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How to survive (relatively) sane during sick leave

Updated: Jun 6, 2022

It has been ages since I posted, as I was basically trying to sort out my life before I stuck my head out of the cozy nest of blankets I have created for myself in my bed.

The truth is that something major popped up in my exams while I was doing surgery for the removal of my kidney stones back in January, and it was enough to freak out the technician, who called her supervisor, who then called the attending doctor, until there were finally three doctors looking at my relatively distended belly while they rubbed the ultrasound wand over here and there, making me shiver with the cold gel.

"You do know you have something in your uterus, right?" She said, pointing at something in the screen.

"Yes, I have a myoma. It is small." I replied the same answer my gynecologist had been giving me for more than a decade, whenever I complained about my flow and horrible cramps.

"No, it is not. And it is not one. There is more than one," she put more pressure over my belly button, pushing down to the point of being uncomfortable, while she made faces to the screen. "You have to talk to your gynecologist."

"How bad is it?"

"I am not a specialist in it, but it is big enough that we can see when checking your kidney. Just go check it out."

That raised all sorts of red flags for me, because I have bad genetics. Like horrible, terrible, terrifying-chances-of-all-things-going-wrong genetics.

One cousin from my Dad's side died from a tumor in her uterus, leaving behind her young daughter to my aunt to look after. She was in her late twenties.

My aunt Batistitna died from sepsis after going to the hospital to remove myomas which made her life a living hell. She got infected with a hospital bacteria and never left the hospital. She was in her forties, my age now.

My cousin Debs is in the waiting list for a surgery to remove a 300 ml cyst hanging from her ovary. She carries around the equivalent of a soda can inside herself, and due to Covid she has not yet been able to book the elective surgery back home in Brazil.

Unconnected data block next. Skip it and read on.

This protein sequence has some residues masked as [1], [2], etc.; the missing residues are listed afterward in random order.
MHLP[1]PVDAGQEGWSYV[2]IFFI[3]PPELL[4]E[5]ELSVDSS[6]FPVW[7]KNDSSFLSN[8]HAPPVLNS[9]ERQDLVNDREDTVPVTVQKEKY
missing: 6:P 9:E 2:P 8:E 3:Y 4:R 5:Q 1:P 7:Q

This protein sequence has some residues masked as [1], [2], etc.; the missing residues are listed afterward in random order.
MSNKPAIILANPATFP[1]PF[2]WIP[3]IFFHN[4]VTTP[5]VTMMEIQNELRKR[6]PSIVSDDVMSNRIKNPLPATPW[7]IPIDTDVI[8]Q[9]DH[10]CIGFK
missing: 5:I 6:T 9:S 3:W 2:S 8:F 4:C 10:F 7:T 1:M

Mom has problems, but due to her stubbornness and her unwillingness to go to the doctor, I am not aware of the full seriousness of it.

And that is not counting the cancer cases in the family. Grandma Magdalena. Grandpa Clemente, Gradma Horacia, my Dad, all gone thanks to different types of cancer.

So you can understand when I was told to get things checked, I was really concerned.

I was able to book the appointment two weeks after the kidney stone removal, and the doctor confirmed that indeed my myomas had not only grown but also multiplied.

I had two around two centimeters, now she could identify four approximately five centimeters each. That is a lot of real state in your belly, so she bluntly suggested that we remove the uterus to sort out the problem, as long as I had not wish to have children.

I might not be in a relationship, but children were always a final goal sometime in the future. And now they might be fully out of the picture.

I asked her for a second opinion, as I wanted to remove only the myomas, not the uterus. She refereed me to a specialized hospital which booked me a return a month later.

I went back home heartbroken, shattered as I had no one to share the news. My family had no interest in me other than Debs, and this is a heavy burden to share with anyone in the office. I came home and sat down crying, feeling all hopes and dreams of a family in the future sifting like sand between my fingers.

It is one thing to be alone. Another thing is to be told that you would also be in the future, painfully alone.